If you want to know more about what epoxy is, have a read in this deep-dive article about epoxy countertops.



8. Quartz Countertops

There is much confusion around whether quartz is natural or man-made, and that comes from the fact that the main component (quartz) itself is a natural mineral and gets engineered by man to produce quartz countertops.

So, basically, quartz gets ground to dust and is combined with other natural and synthetic materials such as polymers, resins, and pigments to create beautiful kitchen countertops.

Quartz countertops are among some of the most popular countertop materials in today’s kitchens.

The natural quartz mineral makes up about 90% of the final product, with the rest of the 10% being polymers and resins to bind the quartz together. Quartz is a non-porous, hard, durable, and long-lasting material due to the engineered final product.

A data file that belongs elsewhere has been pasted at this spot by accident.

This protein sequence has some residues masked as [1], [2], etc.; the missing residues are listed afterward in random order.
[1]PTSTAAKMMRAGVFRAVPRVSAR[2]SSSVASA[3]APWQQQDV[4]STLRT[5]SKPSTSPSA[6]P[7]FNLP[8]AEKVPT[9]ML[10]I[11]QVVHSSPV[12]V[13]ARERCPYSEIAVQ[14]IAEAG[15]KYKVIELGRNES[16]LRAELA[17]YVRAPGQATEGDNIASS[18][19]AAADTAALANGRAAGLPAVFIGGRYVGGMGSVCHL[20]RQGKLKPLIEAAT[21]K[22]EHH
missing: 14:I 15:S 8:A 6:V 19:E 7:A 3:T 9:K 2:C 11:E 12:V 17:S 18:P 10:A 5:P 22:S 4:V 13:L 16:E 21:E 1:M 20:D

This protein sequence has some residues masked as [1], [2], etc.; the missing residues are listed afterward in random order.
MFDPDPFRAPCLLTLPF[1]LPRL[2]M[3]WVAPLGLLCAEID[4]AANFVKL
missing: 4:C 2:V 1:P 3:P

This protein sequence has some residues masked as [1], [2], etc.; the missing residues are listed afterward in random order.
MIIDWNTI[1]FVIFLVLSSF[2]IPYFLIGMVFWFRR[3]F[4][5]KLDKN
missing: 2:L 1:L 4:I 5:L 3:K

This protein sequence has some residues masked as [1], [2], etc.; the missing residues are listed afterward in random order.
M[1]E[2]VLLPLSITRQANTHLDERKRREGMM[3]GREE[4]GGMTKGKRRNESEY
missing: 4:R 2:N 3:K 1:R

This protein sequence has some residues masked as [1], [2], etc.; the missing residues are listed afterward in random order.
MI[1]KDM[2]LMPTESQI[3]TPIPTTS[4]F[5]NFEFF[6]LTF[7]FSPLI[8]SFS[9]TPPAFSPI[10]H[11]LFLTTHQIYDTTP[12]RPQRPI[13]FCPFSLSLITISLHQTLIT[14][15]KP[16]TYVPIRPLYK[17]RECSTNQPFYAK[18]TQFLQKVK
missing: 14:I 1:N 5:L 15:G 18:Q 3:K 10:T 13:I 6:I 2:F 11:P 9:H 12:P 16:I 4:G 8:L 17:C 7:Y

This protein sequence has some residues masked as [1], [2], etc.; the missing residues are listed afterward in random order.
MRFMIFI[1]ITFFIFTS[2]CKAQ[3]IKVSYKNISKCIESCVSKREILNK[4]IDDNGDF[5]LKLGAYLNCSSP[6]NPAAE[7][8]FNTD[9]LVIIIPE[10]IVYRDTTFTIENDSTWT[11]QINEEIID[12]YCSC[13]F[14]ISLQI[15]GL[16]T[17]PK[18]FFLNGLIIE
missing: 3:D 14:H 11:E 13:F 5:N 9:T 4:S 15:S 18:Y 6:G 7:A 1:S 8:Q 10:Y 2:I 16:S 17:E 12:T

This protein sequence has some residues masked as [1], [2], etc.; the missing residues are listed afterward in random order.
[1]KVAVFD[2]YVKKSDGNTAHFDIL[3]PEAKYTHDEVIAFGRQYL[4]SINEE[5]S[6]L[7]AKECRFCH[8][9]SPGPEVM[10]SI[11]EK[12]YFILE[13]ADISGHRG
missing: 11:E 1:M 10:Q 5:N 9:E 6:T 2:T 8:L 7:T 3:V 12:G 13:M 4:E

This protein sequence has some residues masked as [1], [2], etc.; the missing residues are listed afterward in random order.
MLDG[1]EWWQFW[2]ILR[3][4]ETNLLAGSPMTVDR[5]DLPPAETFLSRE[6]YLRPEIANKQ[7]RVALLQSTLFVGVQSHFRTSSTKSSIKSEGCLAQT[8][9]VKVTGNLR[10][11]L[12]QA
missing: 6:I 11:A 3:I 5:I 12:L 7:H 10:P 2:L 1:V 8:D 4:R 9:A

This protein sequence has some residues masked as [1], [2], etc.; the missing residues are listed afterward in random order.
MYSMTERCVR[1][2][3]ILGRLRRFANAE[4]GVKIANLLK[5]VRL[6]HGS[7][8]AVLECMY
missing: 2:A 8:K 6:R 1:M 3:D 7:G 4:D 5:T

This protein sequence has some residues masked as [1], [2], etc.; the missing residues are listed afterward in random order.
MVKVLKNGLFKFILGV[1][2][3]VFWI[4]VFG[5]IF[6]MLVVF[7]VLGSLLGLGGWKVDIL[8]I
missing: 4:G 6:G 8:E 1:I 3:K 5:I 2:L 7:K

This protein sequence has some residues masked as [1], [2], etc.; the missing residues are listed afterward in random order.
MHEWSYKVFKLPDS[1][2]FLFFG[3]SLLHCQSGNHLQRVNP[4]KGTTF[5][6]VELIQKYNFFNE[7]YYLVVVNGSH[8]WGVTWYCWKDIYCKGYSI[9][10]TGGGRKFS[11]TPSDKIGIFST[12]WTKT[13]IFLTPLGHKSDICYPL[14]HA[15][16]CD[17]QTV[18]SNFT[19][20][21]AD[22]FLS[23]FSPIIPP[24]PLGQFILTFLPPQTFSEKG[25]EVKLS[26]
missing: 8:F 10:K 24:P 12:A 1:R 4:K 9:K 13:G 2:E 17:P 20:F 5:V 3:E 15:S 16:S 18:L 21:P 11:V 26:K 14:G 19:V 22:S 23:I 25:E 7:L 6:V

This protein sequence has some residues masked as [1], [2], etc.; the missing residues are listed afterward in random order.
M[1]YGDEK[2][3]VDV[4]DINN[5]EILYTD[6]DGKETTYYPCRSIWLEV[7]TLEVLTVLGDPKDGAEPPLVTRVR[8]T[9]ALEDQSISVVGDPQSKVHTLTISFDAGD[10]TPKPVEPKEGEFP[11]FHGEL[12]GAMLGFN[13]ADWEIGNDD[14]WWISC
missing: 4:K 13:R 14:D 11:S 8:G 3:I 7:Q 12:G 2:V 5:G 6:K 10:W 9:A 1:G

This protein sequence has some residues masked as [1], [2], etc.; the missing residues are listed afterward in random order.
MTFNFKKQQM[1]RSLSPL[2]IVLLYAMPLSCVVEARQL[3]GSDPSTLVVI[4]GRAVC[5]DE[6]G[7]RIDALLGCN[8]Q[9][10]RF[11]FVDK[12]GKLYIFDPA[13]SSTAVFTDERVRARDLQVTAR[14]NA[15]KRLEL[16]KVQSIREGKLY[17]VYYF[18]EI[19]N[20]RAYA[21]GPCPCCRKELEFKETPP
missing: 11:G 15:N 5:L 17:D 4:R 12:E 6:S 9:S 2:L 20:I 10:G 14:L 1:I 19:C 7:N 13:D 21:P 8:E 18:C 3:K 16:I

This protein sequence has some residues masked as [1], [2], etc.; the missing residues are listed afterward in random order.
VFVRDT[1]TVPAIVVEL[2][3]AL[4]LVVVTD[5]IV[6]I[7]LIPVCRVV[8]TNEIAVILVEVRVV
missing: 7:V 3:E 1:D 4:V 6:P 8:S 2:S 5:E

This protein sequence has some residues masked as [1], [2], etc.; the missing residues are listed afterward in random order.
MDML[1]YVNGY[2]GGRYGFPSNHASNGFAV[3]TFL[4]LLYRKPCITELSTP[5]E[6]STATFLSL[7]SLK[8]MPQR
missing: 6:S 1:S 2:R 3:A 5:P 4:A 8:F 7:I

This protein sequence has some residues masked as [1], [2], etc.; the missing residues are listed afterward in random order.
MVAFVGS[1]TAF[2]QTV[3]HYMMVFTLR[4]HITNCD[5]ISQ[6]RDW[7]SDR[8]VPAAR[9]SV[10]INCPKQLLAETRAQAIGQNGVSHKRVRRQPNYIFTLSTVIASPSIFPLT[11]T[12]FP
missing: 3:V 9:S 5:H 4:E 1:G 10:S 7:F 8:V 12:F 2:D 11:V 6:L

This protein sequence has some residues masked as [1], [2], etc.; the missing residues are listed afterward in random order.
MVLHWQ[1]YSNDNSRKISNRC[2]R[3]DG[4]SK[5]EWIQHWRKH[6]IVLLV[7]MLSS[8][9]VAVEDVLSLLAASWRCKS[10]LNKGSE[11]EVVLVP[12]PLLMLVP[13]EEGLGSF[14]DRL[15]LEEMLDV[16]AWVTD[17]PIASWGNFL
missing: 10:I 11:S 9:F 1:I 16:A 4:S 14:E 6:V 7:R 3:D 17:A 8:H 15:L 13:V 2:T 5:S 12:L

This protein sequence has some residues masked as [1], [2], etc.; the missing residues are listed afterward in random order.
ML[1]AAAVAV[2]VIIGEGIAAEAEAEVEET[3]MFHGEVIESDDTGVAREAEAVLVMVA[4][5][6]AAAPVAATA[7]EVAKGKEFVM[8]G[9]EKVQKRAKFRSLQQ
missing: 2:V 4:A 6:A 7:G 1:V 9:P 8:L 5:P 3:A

• Quartz countertops have nearly unlimited colours and design patterns available. It’s sometimes even used to imitate granite or marble countertops.
  • Basically a maintenance-free countertop due to its non-porous surface. Simple cleaning is all that’s needed.
  • Durable and long-lasting
  • Stain resistant
  • Consistent appearance
  • Resistant to heat


  • Quartz kitchen countertops are considered a luxury option and typically cost more than natural stone options like marble or granite countertops
  • Susceptible to heat damage
  • Difficult to install
  • Made for indoor use only

9. Quartzite Kitchen Countertops

In contrast to quartz countertops, quartzite countertops are all natural stone covered by a sealant and come in shades of white or light grey, with minerals in the stone lending pink, gold, or reddish-brown hues.

Quartzite is made from sandstone and sparkly quartz crystals which get fused together through heat and pressure to create quartzite.

Most quartzite is too porous in its raw form to use as a kitchen countertop material. So, polyurethane, wax, or acrylic is typically applied to seal the quartzite and create a non-porous kitchen countertop.


  • Durability
  • Easy to maintain
  • UV resistant; great for outdoor kitchens
  • Scratch resistant
  • Relatively affordable


  • Is not heat resistance